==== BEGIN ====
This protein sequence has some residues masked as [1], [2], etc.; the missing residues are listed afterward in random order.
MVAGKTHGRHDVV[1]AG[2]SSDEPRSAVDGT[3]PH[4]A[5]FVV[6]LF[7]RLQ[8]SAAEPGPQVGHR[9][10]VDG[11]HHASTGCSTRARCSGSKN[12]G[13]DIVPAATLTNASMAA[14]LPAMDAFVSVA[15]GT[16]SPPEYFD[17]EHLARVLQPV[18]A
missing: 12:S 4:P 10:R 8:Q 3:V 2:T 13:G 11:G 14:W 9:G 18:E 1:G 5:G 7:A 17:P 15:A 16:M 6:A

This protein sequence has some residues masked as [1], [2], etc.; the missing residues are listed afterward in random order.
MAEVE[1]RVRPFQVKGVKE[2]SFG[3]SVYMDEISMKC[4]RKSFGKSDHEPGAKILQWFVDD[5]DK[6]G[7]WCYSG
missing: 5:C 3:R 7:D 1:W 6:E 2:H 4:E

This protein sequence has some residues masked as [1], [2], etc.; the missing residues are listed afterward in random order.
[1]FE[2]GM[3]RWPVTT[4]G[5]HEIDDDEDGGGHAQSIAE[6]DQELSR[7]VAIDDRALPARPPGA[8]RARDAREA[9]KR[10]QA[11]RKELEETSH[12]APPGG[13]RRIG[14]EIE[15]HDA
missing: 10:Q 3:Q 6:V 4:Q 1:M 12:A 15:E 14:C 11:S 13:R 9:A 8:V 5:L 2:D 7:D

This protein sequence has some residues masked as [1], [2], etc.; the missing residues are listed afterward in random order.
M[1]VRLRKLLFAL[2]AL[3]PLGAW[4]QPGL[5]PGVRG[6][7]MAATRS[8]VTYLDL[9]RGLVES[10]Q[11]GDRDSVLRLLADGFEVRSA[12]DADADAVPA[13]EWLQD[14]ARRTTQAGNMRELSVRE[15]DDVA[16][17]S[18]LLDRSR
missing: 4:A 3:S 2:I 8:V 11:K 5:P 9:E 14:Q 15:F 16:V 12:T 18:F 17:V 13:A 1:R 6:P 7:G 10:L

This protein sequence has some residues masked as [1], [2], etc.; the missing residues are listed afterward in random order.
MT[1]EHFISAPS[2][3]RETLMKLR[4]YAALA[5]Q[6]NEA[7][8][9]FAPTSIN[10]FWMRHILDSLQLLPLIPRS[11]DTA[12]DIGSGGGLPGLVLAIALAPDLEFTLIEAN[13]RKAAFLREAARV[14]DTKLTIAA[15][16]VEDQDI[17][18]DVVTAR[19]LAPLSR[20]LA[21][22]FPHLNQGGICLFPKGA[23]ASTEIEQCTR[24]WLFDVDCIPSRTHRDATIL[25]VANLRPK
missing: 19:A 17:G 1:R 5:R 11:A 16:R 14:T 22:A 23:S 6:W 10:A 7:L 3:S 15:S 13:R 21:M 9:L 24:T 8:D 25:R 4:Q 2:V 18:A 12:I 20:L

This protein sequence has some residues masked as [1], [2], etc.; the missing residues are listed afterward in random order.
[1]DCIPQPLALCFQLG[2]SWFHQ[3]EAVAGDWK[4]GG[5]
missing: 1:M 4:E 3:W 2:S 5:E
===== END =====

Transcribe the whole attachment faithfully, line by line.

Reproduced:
This protein sequence has some residues masked as [1], [2], etc.; the missing residues are listed afterward in random order.
MVAGKTHGRHDVV[1]AG[2]SSDEPRSAVDGT[3]PH[4]A[5]FVV[6]LF[7]RLQ[8]SAAEPGPQVGHR[9][10]VDG[11]HHASTGCSTRARCSGSKN[12]G[13]DIVPAATLTNASMAA[14]LPAMDAFVSVA[15]GT[16]SPPEYFD[17]EHLARVLQPV[18]A
missing: 12:S 4:P 10:R 8:Q 3:V 2:T 13:G 11:G 14:W 9:G 18:E 1:G 5:G 7:A 17:P 15:A 16:M 6:A

This protein sequence has some residues masked as [1], [2], etc.; the missing residues are listed afterward in random order.
MAEVE[1]RVRPFQVKGVKE[2]SFG[3]SVYMDEISMKC[4]RKSFGKSDHEPGAKILQWFVDD[5]DK[6]G[7]WCYSG
missing: 5:C 3:R 7:D 1:W 6:E 2:H 4:E

This protein sequence has some residues masked as [1], [2], etc.; the missing residues are listed afterward in random order.
[1]FE[2]GM[3]RWPVTT[4]G[5]HEIDDDEDGGGHAQSIAE[6]DQELSR[7]VAIDDRALPARPPGA[8]RARDAREA[9]KR[10]QA[11]RKELEETSH[12]APPGG[13]RRIG[14]EIE[15]HDA
missing: 10:Q 3:Q 6:V 4:Q 1:M 12:A 15:E 14:C 11:S 13:R 9:A 8:V 5:L 2:D 7:D

This protein sequence has some residues masked as [1], [2], etc.; the missing residues are listed afterward in random order.
M[1]VRLRKLLFAL[2]AL[3]PLGAW[4]QPGL[5]PGVRG[6][7]MAATRS[8]VTYLDL[9]RGLVES[10]Q[11]GDRDSVLRLLADGFEVRSA[12]DADADAVPA[13]EWLQD[14]ARRTTQAGNMRELSVRE[15]DDVA[16][17]S[18]LLDRSR
missing: 4:A 3:S 2:I 8:V 11:K 5:P 9:E 14:Q 15:F 16:V 12:T 18:F 17:V 13:A 1:R 6:P 7:G 10:L

This protein sequence has some residues masked as [1], [2], etc.; the missing residues are listed afterward in random order.
MT[1]EHFISAPS[2][3]RETLMKLR[4]YAALA[5]Q[6]NEA[7][8][9]FAPTSIN[10]FWMRHILDSLQLLPLIPRS[11]DTA[12]DIGSGGGLPGLVLAIALAPDLEFTLIEAN[13]RKAAFLREAARV[14]DTKLTIAA[15][16]VEDQDI[17][18]DVVTAR[19]LAPLSR[20]LA[21][22]FPHLNQGGICLFPKGA[23]ASTEIEQCTR[24]WLFDVDCIPSRTHRDATIL[25]VANLRPK
missing: 19:A 17:G 1:R 5:R 11:A 16:R 14:T 22:A 23:S 6:W 10:A 7:L 3:S 15:S 13:R 21:M 9:L 24:T 8:D 25:R 4:Q 2:V 18:A 12:I 20:L

This protein sequence has some residues masked as [1], [2], etc.; the missing residues are listed afterward in random order.
[1]DCIPQPLALCFQLG[2]SWFHQ[3]EAVAGDWK[4]GG[5]
missing: 1:M 4:E 3:W 2:S 5:E